The end of March was spent in the lovely German city of Heidelburg. The location of Germany’s oldest University. Also, many fraternities own and operate their own pubs. It’s kinda interesting. Looking down on some of the frat houses the backyards are also filled with kegs. Drinking is very prevalent in Germany. As is smoking. 🙁 In the picture below, that little gap in the top tree line, with a tower in it was built by a frat. They do odd things.
The tour went to the Heidelburg Schloss (Castle) on the first official tour day. We were led by a local guide who explained this history of the location, the various kings and what not that built onto it, the French who tried to destroy it, and failed because of the wall thickness, the apathy of the French soldiers, and the damp weather at the time. It’s also where the Hanover dynasty began, these are the relatives of the current British Monarchy, which is more German than British.
After the castle, we took the Funicular down to the old city. The Funicular is the easiest way to get up the mountain to the hotel and castle, otherwise, it’s a steep walk, and you could drive, if you wanted to.
Back down in the CIty, we toured around a number of old squares, which coming up to lunch were soon filled with tables and chairs from the various restaurants. It’s very common for people to sit outside and if it’s still cool some places provide blankets at the table! We learned ab it about the history of the city and it’s interesting church differences, Protestant and Catholic. I only snagged a pic of the inside of the Catholic Church, although both are beautiful in their differences.
The tour ended around noon in the University Square. After which I wandered down a number of streets for several hours. Cobblestones are not doing my feet any favours. However, I visited the Lindt store.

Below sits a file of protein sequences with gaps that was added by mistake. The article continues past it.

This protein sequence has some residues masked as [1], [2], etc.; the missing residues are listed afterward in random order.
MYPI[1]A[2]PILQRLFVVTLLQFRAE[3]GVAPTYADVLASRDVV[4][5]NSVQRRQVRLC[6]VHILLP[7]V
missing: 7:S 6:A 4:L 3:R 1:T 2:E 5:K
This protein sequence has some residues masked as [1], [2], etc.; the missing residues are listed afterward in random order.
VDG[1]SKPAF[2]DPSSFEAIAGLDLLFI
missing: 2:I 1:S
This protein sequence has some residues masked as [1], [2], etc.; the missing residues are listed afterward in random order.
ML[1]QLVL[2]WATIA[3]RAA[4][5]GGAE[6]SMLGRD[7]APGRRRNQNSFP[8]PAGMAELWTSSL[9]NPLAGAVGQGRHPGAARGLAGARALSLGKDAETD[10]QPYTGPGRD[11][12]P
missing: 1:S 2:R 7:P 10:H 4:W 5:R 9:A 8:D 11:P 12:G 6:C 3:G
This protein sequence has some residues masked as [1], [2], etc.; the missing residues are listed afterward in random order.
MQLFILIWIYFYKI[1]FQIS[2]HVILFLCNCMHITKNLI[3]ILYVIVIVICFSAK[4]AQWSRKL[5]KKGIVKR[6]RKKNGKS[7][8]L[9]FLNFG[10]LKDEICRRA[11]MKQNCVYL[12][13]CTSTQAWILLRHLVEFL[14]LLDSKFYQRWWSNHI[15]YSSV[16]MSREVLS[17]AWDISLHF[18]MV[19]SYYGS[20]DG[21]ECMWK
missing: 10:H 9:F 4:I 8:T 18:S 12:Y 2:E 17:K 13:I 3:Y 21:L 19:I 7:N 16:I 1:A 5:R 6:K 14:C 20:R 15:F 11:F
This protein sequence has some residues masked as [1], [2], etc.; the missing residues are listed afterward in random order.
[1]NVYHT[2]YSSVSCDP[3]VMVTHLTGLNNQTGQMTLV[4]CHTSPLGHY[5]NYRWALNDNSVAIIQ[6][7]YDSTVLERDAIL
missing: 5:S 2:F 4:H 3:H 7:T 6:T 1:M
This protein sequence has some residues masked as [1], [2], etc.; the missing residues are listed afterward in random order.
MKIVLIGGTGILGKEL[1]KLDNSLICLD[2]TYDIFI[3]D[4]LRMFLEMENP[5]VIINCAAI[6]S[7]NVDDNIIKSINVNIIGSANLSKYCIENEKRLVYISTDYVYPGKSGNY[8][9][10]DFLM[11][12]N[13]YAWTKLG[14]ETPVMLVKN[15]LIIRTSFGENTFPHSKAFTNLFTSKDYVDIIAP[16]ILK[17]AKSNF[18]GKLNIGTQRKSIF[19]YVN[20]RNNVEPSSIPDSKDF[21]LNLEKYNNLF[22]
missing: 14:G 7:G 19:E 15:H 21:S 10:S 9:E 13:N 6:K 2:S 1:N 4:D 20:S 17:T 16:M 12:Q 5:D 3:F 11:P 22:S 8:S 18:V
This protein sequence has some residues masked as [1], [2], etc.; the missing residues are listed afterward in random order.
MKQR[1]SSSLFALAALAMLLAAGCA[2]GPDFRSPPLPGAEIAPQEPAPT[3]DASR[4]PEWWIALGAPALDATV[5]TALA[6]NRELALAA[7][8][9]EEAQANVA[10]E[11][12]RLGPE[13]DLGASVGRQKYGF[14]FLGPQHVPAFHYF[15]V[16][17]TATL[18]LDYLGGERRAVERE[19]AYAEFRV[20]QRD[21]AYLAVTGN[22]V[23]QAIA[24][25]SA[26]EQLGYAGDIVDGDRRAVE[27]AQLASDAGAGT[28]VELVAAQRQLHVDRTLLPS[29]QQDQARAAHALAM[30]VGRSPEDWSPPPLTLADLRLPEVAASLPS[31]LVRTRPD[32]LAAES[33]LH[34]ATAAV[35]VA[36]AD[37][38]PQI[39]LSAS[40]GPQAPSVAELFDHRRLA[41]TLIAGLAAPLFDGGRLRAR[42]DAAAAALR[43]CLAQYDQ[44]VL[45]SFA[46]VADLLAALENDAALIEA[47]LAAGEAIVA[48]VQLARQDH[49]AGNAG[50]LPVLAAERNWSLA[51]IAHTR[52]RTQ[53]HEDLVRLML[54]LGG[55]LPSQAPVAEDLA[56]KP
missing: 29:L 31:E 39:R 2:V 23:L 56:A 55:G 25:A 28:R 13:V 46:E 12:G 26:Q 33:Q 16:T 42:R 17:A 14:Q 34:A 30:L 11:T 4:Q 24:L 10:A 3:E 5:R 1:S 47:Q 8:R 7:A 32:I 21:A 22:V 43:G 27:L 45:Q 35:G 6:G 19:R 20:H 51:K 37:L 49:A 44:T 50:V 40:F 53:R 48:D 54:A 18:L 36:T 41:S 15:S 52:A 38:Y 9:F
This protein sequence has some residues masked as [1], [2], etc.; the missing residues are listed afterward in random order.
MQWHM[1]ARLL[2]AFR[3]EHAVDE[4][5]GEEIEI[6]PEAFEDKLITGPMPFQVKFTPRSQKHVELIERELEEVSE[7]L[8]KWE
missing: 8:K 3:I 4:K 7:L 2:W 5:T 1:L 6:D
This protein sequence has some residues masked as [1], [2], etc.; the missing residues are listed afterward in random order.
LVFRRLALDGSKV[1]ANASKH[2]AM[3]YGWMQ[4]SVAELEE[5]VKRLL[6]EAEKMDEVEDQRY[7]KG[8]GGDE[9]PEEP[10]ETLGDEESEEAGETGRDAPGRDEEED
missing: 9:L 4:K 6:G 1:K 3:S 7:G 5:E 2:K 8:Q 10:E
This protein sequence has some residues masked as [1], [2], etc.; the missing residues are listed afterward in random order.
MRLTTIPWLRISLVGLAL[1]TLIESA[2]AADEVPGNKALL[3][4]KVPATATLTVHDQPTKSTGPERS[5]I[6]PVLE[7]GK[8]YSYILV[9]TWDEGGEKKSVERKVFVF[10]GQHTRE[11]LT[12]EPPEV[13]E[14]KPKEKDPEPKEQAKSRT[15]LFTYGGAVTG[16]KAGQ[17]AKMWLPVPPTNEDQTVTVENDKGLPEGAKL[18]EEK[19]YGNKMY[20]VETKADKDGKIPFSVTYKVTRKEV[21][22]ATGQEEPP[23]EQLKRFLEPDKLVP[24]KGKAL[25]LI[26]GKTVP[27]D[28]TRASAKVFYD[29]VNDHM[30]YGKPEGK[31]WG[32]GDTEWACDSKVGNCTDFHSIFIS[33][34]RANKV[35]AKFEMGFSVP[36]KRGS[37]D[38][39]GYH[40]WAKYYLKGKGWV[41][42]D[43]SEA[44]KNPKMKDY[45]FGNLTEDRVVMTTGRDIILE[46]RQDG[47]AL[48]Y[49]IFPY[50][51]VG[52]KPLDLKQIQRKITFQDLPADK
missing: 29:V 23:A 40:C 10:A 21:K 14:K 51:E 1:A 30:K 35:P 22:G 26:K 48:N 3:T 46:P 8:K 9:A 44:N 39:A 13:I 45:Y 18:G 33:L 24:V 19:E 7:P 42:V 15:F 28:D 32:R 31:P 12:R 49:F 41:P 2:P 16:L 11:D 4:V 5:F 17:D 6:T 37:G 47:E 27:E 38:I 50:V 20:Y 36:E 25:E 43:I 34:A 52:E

I also found the Lamy store; a famous brand of pen, especially fountain pens. Completely, unessisarily, I bought a beginners fountain pen. This is the kind they’d use in schools to teach fancy script. But I really like it’s lightness and am going to enjoy the smoothness and fanciness of writing with a fountain pen.
I returned back to the hotel in the later afternoon. Such a beautiful location. The window in my room doesn’t have a screen and it opened large and wide.
Stopped in Triberg which is a centre for cuckoo clocks; traditionally made in the Black Forest by farmers with a long winter ahead. I wandered and ate lunch with one of the older ladies on the trip. Bonnie is a sheep fanatic, she weaves, and plays the bagpipes, yet isn’t Scottish. A very interesting lady.
Then we travelled again through the Black Forest, upwards and onwards to Lucerne, Switzerland.
We checked into the Hotel Flora, a lovely and central location to what they call the Old Town of Lucerne but on the side of the river called New Town(which is a lie, because it’s Old Town on both sides of the river). After supper I wandered around the touristy area (it’s all touristy, Lucerene’s economy depends on it).
The bridge on the right side of this picture is several hundred years old and each (excepting those that burned) frame of the bridge has a unique picture. The guide we had on Saturday said that no one really know what the pictures mean anymore but the originals are left up as part of Lucerne’s history. About 200 hundred years ago there was a massive fire and many of the pictures burned, they’ve left the burned frames and timber up as a reminder of what happens when individuals are careless. The official story about the fire is carelessness, a lit cigarette not put out, the unofficial story is arson. There is a second bridge whose pictures tell a macabre story about death and it’s inevitability.
OUr tour of Lucerne was interesting, sorta. I’m sure there’s more history here than what was imparted. There are many painted buildings and towers. There was a lovely market in the morning. So many flowers and bread!
I’m attempting (attempted) to not spend money here as Switzerland is really expensive! But I had to have Swiss chocolate and entrance to the Picasso Museums m (pictures not allowed) was the same price as my expensive chocolates. Ridiculous. The Sammlung Rosengart Luzern (Picasso) is well worth the visit though. Pictures just can’t do justice to seeing his work. It was a great experience, There’s also a movie about the museum foundation and real pictures of Picasso and his work provided by Photojournalist David Douglas Duncan.
Tomorrow we’re off to Lichtenstein. That’ll be something else.